The Muslim Students’ Association is using this year’s Islam Awareness Week, which began yesterday, to remind students that their daily lives are not much different from those of non-Muslims.
MSA Vice President Wajeeha Shuttari said that after the Sept. 11, 2001 terror attacks, many Muslims were stereotyped as terrorists. Though four years have passed, Shuttari said the media continues to portray Muslims not only as terrorists, but also as exotic, eccentric and foreign.
To counter public hostility against Muslims, MSA is filling this week with events that aim to foster a better understanding of the religion instead of hammering its tenets into the student body. Shuttari said this change is mainly due to an improved comprehension and acceptance of Islam on campus.
“Initially, the campus wasn’t aware what Islam was,” she said. “It was more like understanding the principles of the religions and our beliefs. It’s time to let people understand the practicality of Islam.”
She said that since the University started to offer classes about Islam, students have become more educated about the religion and its adherents.
MSA’s interfaith coordinator, Aliyah Rab, who planned the events, said MSA wants students to know that the Muslim lifestyle is not a totally different culture.
“We want to let other people know that Islam is incorporated into every aspect of life,” she said.
The first event, which took place at Hutchins Hall last night, was a screening of the documentary “Muslim Snowboarders,” directed by Omar Mahood, a doctoral candidate in Clinical Psychology at Wayne State University.
Mahood said he wants to provide a glimpse into American Muslim youth culture, which is rarely portrayed in the general media.
In the documentary, the young snowboarders begin their day with a “traveler’s prayer,” praying for a safe trip. But most of the film portrays them as regular Americans – they go snowboarding, throw snowballs at each other and dress just like Americans, with thick winter coats and snowboarding pants. Mahood said that he wanted to show that Muslim communities can integrate.
The film was intended for Muslim and non-Muslim audiences, Mahood said.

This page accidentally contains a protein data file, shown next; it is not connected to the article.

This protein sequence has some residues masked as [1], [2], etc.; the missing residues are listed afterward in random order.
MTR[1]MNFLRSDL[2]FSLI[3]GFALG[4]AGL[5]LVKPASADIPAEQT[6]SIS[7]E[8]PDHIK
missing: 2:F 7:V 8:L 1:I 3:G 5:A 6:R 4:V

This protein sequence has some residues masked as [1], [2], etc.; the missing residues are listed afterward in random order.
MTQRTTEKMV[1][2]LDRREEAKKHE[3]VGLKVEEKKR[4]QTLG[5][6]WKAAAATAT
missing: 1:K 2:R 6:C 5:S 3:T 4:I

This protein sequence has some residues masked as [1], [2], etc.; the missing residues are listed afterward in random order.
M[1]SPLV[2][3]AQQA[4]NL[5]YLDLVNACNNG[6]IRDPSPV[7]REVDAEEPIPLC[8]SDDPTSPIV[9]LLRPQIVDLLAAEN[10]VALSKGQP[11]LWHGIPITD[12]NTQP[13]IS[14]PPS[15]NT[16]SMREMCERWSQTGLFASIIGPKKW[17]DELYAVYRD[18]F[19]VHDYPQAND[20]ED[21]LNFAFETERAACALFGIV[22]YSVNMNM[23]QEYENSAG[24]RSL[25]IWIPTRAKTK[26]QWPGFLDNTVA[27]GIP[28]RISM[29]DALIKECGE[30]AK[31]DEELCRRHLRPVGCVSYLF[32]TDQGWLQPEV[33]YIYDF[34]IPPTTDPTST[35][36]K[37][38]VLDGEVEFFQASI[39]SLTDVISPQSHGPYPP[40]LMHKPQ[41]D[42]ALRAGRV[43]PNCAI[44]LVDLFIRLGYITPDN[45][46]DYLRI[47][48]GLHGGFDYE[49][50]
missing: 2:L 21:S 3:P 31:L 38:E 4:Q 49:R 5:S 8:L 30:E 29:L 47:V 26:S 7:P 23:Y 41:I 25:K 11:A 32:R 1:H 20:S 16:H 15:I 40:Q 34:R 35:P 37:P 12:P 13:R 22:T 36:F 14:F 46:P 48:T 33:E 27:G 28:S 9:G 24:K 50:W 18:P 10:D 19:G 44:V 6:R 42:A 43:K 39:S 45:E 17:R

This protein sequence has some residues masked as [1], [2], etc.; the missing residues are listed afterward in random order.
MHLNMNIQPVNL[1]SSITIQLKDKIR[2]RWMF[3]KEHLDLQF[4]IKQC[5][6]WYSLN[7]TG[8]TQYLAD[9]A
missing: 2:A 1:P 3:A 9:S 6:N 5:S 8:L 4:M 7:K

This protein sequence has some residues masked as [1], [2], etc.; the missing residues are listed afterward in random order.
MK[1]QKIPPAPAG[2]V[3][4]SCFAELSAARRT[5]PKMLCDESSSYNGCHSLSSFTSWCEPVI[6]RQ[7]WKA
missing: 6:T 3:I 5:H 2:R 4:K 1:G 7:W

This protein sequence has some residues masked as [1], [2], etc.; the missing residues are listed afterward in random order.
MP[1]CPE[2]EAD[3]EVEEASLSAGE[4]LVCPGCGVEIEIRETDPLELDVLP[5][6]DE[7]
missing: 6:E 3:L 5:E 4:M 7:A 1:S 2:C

“For a western American, hopefully he sees the Muslim life that he doesn’t always see,” he said. “For Muslims, they will see how well the youth interacts with American culture.”
Today and tomorrow’s events will also take place in Hutchins Hall. Today, three speakers will discuss their conversion to Islam; the main speaker, Heather Laird Jackson, converted to Islam while attending college.
Tomorrow, a speaker will focus on embryology and the Quran. Though written long before embryology was discovered, the Quran has many details about the fertilization process, Rab said.
She added that MSA wants to bring the scientific history of Islam to students’ attention to show that modern technology is compatible with Islam.
Friday, Preacher Moss, a comedian and former writer for “Saturday Night Live,” will do stand-up comedy in the Pendleton Room of the Michigan Union. Moss has been performing special comedy events for high school and college students about racism since the Sept. 11 attacks.
Rab said Moss can help people realize that Muslims actually pursue fields other than medicine and engineering.
“We thought a good way to end the week was to have a comedian come in and portray Islam,” she said. “Muslims do go to very interesting careers, and comedy is one of them. Ultimately, we have fun, and we are going to show it through Preacher Moss.”